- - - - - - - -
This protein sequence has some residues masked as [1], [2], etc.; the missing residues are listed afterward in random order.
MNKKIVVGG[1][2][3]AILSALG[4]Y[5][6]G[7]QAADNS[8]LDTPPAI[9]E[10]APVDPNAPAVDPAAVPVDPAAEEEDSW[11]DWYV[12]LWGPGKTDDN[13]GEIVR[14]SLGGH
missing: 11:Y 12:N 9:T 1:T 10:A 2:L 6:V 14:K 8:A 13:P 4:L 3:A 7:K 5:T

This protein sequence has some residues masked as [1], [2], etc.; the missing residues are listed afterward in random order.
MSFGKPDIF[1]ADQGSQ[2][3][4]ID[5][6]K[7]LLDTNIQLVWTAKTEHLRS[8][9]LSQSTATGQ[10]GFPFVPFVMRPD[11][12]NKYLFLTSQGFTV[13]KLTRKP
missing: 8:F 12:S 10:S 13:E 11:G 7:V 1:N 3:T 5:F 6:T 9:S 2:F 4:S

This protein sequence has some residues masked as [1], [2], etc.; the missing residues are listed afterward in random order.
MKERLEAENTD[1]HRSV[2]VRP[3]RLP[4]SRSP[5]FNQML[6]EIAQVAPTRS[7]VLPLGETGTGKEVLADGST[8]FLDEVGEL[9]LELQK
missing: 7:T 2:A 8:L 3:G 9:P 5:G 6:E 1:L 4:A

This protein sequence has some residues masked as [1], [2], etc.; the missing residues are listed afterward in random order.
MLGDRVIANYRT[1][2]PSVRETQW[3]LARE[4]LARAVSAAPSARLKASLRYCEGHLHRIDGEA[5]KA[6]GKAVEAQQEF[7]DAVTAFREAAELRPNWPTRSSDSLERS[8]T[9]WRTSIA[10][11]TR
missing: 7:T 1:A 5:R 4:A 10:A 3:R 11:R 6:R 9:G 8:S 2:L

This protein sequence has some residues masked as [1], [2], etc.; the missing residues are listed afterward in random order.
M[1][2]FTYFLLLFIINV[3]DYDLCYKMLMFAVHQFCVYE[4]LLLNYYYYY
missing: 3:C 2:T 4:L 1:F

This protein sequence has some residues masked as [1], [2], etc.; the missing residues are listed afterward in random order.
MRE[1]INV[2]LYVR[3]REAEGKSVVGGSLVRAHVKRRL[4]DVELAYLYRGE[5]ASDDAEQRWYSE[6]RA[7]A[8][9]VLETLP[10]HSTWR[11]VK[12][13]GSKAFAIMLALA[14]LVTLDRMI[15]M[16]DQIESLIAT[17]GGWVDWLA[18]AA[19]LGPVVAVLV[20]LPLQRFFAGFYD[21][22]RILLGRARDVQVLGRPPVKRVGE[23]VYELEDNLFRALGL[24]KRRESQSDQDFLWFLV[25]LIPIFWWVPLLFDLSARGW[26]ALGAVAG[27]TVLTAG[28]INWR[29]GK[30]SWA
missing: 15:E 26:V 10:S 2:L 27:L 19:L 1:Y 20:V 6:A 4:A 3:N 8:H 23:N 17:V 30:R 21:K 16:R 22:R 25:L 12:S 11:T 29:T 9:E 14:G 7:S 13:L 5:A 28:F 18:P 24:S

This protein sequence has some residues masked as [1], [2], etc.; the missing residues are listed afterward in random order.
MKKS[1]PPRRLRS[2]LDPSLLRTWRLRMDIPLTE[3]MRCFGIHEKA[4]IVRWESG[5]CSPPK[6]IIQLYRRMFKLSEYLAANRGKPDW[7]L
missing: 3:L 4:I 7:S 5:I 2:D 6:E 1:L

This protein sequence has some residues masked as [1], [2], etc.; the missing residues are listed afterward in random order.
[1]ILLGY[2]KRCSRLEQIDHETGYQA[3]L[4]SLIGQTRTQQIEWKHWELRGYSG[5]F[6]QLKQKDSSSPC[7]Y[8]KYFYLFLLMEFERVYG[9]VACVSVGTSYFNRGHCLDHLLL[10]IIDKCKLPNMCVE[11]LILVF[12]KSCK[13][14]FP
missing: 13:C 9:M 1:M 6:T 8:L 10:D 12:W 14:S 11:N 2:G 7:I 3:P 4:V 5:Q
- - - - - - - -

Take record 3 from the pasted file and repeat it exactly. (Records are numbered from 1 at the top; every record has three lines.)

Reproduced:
This protein sequence has some residues masked as [1], [2], etc.; the missing residues are listed afterward in random order.
MKERLEAENTD[1]HRSV[2]VRP[3]RLP[4]SRSP[5]FNQML[6]EIAQVAPTRS[7]VLPLGETGTGKEVLADGST[8]FLDEVGEL[9]LELQK
missing: 7:T 2:A 8:L 3:G 9:P 5:G 6:E 1:L 4:A